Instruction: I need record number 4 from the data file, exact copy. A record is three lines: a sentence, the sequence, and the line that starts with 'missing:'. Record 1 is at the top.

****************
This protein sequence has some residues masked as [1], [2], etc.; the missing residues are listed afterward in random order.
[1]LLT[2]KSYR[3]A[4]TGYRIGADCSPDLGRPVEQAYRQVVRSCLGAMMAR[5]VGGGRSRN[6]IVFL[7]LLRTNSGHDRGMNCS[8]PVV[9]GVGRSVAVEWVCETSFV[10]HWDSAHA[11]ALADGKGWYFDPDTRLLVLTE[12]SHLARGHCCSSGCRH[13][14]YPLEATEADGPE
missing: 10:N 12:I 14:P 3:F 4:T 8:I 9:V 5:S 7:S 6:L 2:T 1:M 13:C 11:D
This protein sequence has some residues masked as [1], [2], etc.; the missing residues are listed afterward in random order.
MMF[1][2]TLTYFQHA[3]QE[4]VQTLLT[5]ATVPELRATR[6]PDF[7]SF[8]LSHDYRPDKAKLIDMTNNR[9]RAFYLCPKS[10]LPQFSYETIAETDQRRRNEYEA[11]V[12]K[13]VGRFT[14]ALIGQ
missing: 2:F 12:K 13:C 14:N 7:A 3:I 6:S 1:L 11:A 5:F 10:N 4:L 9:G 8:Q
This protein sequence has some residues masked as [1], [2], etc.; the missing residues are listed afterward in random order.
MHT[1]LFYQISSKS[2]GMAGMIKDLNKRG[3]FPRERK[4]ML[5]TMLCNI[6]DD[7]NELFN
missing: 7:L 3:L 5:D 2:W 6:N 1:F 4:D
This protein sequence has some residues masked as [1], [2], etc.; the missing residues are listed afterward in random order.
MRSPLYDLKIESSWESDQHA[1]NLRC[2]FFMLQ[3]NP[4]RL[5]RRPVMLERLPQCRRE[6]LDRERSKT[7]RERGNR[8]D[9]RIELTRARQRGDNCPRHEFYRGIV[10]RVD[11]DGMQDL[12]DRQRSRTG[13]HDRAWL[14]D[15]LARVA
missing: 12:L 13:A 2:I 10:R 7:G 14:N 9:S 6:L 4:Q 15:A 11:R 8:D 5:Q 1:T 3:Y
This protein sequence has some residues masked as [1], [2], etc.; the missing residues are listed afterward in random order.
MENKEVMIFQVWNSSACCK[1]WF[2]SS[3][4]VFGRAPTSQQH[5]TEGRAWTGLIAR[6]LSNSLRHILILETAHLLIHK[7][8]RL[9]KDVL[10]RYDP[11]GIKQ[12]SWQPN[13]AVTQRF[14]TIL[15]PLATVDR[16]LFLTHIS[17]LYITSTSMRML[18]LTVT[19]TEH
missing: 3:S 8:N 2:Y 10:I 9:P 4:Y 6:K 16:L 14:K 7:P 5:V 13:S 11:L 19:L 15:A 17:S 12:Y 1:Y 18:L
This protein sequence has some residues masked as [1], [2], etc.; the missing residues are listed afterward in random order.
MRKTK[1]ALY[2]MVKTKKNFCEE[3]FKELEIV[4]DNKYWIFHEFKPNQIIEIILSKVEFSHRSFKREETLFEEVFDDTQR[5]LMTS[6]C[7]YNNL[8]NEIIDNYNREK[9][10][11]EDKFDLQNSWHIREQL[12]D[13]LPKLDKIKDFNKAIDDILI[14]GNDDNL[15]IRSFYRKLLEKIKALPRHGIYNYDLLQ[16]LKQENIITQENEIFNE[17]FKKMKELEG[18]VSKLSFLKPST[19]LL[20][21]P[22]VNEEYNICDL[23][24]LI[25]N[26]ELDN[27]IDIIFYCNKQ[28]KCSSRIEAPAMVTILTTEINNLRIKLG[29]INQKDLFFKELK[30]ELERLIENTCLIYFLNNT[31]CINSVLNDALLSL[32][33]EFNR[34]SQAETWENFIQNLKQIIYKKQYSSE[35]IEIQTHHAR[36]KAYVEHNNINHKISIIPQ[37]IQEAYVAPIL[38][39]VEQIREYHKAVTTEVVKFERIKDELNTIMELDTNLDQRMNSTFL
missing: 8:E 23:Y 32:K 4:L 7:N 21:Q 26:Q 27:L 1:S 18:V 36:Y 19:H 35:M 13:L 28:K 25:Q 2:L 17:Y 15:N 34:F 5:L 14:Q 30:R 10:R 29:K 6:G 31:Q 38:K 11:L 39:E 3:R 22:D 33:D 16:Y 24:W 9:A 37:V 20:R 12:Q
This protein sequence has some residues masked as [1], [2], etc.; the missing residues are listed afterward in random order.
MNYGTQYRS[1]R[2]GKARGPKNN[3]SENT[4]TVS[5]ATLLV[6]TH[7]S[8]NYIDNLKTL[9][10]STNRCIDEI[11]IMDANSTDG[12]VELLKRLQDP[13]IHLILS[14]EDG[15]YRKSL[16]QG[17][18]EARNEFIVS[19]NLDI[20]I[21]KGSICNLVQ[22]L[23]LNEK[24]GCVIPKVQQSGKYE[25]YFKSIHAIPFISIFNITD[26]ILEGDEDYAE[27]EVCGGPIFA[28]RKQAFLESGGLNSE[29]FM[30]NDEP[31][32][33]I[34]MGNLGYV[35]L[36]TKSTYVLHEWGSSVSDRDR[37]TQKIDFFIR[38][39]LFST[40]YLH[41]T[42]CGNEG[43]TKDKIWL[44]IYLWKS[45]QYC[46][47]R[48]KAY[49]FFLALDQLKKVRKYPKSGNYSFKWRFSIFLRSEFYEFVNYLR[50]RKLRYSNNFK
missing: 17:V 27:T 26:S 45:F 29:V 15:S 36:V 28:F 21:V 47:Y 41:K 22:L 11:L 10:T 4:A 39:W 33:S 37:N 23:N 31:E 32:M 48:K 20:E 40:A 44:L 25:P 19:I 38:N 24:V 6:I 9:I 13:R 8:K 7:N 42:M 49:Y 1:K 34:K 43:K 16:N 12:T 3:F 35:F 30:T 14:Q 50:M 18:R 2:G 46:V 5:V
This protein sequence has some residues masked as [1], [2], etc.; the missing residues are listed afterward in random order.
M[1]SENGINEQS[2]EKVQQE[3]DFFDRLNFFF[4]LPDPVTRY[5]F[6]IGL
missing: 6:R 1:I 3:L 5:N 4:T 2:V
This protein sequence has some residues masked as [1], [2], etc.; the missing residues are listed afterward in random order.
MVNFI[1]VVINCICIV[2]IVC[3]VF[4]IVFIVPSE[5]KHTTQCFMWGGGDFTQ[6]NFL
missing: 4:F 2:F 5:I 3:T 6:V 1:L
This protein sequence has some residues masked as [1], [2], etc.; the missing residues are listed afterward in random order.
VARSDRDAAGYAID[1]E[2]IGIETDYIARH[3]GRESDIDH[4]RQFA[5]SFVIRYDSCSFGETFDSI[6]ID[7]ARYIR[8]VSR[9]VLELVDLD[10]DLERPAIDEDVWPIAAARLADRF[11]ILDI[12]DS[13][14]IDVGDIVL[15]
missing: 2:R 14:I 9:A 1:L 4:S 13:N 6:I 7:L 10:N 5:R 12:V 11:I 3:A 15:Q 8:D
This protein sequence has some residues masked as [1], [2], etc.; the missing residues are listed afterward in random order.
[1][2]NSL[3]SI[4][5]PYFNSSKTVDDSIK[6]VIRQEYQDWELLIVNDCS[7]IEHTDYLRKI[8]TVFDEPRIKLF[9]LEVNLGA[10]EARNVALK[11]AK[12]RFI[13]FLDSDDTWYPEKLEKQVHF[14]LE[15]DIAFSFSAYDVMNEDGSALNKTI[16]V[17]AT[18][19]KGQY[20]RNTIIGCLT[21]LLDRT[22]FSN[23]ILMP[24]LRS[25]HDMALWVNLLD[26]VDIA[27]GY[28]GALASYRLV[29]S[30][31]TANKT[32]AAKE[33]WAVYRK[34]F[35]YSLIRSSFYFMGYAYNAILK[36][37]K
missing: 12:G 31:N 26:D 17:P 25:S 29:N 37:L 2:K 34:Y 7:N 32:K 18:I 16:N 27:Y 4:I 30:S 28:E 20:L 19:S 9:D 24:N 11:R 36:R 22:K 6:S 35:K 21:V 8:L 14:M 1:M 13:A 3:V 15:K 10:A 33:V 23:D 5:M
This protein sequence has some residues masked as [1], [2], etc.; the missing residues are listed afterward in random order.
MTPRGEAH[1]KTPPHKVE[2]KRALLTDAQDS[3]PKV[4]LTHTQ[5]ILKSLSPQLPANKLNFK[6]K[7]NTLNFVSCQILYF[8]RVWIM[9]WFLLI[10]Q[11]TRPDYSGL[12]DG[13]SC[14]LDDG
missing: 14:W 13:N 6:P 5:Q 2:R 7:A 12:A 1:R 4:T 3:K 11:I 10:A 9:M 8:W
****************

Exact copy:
This protein sequence has some residues masked as [1], [2], etc.; the missing residues are listed afterward in random order.
MRSPLYDLKIESSWESDQHA[1]NLRC[2]FFMLQ[3]NP[4]RL[5]RRPVMLERLPQCRRE[6]LDRERSKT[7]RERGNR[8]D[9]RIELTRARQRGDNCPRHEFYRGIV[10]RVD[11]DGMQDL[12]DRQRSRTG[13]HDRAWL[14]D[15]LARVA
missing: 12:L 13:A 2:I 10:R 7:G 14:N 9:S 6:L 4:Q 15:A 11:R 8:D 5:Q 1:T 3:Y